Professor Gail Taylor
The research group of Professor Gail Taylor aims to understand the functioning of plants in relation to environment, particularly the changes in environment predicted for future decades. We work on trees, mostly the model tree genus, Populus (poplar), and on leafy salad crops, particularly lettuce and watercress, but also on some native herbs and plant communities.
Plant adaptation to a changing climate, genetics and genomics of leafy salad crops, non-food woody biomass crops for bioenergy, sustainability, ecosystem services, plants and the United Nations’ Sustainable Development Goals
Plants can play a critical role as we grapple with the wide scale impacts of a changing climate and rising global population. Plants provide food, feedstocks for energy and a range of other ecosystem services that help to sustain natural capital.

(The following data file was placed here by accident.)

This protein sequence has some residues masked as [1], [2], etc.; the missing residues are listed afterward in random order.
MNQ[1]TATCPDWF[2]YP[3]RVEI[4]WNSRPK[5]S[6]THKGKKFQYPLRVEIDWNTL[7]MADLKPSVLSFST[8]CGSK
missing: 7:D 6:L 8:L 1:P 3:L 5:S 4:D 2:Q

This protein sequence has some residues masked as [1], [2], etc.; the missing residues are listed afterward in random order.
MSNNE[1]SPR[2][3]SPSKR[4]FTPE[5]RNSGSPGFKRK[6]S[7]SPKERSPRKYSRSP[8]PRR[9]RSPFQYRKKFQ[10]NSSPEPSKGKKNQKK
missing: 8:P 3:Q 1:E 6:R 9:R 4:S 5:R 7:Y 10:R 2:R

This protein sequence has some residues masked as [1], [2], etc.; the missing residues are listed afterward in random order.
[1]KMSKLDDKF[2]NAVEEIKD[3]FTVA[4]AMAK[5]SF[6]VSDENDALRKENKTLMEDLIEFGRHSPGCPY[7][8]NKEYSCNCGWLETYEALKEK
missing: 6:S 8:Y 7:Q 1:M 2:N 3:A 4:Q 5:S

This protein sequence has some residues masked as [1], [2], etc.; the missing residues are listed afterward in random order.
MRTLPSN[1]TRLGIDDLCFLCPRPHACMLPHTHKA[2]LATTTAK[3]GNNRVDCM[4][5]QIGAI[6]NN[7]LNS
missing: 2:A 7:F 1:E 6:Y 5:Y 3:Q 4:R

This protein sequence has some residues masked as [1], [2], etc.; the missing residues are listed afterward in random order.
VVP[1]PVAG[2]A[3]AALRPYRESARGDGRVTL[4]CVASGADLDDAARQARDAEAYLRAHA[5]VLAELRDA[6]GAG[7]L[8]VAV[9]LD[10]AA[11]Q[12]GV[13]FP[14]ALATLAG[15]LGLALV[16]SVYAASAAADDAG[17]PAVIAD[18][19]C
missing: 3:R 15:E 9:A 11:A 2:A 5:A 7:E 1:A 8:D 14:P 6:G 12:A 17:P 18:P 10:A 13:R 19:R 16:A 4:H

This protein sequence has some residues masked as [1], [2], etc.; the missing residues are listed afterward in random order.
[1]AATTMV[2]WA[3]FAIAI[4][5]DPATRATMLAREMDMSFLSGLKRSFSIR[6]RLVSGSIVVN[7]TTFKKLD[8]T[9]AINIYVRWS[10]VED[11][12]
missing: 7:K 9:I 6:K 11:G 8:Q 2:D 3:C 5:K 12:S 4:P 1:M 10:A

My research focuses on delivering improved plants for multiple purposes, including trees for bioenergy. Fast-growing trees and managed forests will contribute to the emerging bioeconomy for fuel and other high-value products. My lab uses the latest genomic technologies to understand how trees tolerate drought and identify desirable characteristic and genes for future breeding. I also work on leafy salad crops, particularly lettuce and watercress. I work with industry to develop agritech solutions to minimize resource use in these crops now and into the future.